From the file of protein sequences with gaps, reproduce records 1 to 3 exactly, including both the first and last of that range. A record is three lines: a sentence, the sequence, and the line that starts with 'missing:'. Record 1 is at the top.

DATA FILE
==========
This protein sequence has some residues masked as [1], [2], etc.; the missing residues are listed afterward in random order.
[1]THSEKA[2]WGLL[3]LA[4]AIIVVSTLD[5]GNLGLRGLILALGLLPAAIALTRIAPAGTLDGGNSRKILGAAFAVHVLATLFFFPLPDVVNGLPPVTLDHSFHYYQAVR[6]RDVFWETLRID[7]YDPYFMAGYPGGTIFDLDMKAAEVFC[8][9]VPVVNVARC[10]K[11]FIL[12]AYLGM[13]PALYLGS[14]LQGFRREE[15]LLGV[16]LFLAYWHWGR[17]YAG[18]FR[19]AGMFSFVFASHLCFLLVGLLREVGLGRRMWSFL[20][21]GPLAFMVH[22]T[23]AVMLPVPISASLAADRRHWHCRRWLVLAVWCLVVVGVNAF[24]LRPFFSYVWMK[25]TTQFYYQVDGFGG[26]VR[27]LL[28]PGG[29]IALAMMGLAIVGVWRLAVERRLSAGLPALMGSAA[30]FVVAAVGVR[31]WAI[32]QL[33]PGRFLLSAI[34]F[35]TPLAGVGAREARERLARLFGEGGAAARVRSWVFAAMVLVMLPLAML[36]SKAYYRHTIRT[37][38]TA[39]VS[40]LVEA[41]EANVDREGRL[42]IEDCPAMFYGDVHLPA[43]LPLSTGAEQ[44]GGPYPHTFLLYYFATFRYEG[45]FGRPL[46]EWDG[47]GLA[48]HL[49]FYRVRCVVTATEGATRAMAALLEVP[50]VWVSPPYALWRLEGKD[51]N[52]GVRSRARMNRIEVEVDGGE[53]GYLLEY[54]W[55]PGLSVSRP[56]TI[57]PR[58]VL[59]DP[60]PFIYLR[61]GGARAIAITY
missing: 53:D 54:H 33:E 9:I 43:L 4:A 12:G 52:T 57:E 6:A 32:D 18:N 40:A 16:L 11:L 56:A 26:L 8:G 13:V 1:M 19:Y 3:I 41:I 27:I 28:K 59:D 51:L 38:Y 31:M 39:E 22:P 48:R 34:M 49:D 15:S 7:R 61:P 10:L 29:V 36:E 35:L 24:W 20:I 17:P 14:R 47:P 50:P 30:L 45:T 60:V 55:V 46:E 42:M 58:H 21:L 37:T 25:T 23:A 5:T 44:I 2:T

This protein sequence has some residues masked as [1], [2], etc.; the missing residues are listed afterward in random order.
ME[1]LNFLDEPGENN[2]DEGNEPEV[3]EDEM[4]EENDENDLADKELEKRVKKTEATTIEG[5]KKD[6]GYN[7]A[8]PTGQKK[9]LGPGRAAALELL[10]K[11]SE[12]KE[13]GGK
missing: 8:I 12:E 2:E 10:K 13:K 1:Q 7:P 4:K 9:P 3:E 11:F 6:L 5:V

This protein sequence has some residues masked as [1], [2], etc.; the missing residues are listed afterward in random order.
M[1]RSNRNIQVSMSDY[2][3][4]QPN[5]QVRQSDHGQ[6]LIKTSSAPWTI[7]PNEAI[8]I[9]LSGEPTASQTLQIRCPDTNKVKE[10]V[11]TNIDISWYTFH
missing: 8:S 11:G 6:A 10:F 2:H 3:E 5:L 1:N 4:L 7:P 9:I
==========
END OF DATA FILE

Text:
This protein sequence has some residues masked as [1], [2], etc.; the missing residues are listed afterward in random order.
[1]THSEKA[2]WGLL[3]LA[4]AIIVVSTLD[5]GNLGLRGLILALGLLPAAIALTRIAPAGTLDGGNSRKILGAAFAVHVLATLFFFPLPDVVNGLPPVTLDHSFHYYQAVR[6]RDVFWETLRID[7]YDPYFMAGYPGGTIFDLDMKAAEVFC[8][9]VPVVNVARC[10]K[11]FIL[12]AYLGM[13]PALYLGS[14]LQGFRREE[15]LLGV[16]LFLAYWHWGR[17]YAG[18]FR[19]AGMFSFVFASHLCFLLVGLLREVGLGRRMWSFL[20][21]GPLAFMVH[22]T[23]AVMLPVPISASLAADRRHWHCRRWLVLAVWCLVVVGVNAF[24]LRPFFSYVWMK[25]TTQFYYQVDGFGG[26]VR[27]LL[28]PGG[29]IALAMMGLAIVGVWRLAVERRLSAGLPALMGSAA[30]FVVAAVGVR[31]WAI[32]QL[33]PGRFLLSAI[34]F[35]TPLAGVGAREARERLARLFGEGGAAARVRSWVFAAMVLVMLPLAML[36]SKAYYRHTIRT[37][38]TA[39]VS[40]LVEA[41]EANVDREGRL[42]IEDCPAMFYGDVHLPA[43]LPLSTGAEQ[44]GGPYPHTFLLYYFATFRYEG[45]FGRPL[46]EWDG[47]GLA[48]HL[49]FYRVRCVVTATEGATRAMAALLEVP[50]VWVSPPYALWRLEGKD[51]N[52]GVRSRARMNRIEVEVDGGE[53]GYLLEY[54]W[55]PGLSVSRP[56]TI[57]PR[58]VL[59]DP[60]PFIYLR[61]GGARAIAITY
missing: 53:D 54:H 33:E 9:I 43:L 4:A 12:G 52:T 57:E 6:A 32:D 18:N 40:A 16:L 11:L 56:A 26:L 8:G 13:V 1:M 19:Y 3:I 41:I 27:I 28:K 59:D 51:L 38:Y 31:M 39:E 22:P 48:R 34:M 49:D 15:S 7:R 61:P 10:L 29:V 36:E 35:L 24:W 20:I 17:P 14:R 47:P 50:P 30:L 45:T 60:V 55:V 46:E 42:M 58:H 21:L 37:T 25:T 23:A 5:T 44:I 2:T

This protein sequence has some residues masked as [1], [2], etc.; the missing residues are listed afterward in random order.
ME[1]LNFLDEPGENN[2]DEGNEPEV[3]EDEM[4]EENDENDLADKELEKRVKKTEATTIEG[5]KKD[6]GYN[7]A[8]PTGQKK[9]LGPGRAAALELL[10]K[11]SE[12]KE[13]GGK
missing: 8:I 12:E 2:E 10:K 13:K 1:Q 7:P 4:K 9:P 3:E 11:F 6:L 5:V

This protein sequence has some residues masked as [1], [2], etc.; the missing residues are listed afterward in random order.
M[1]RSNRNIQVSMSDY[2][3][4]QPN[5]QVRQSDHGQ[6]LIKTSSAPWTI[7]PNEAI[8]I[9]LSGEPTASQTLQIRCPDTNKVKE[10]V[11]TNIDISWYTFH
missing: 8:S 11:G 6:A 10:F 2:H 3:E 5:L 1:N 4:L 7:P 9:I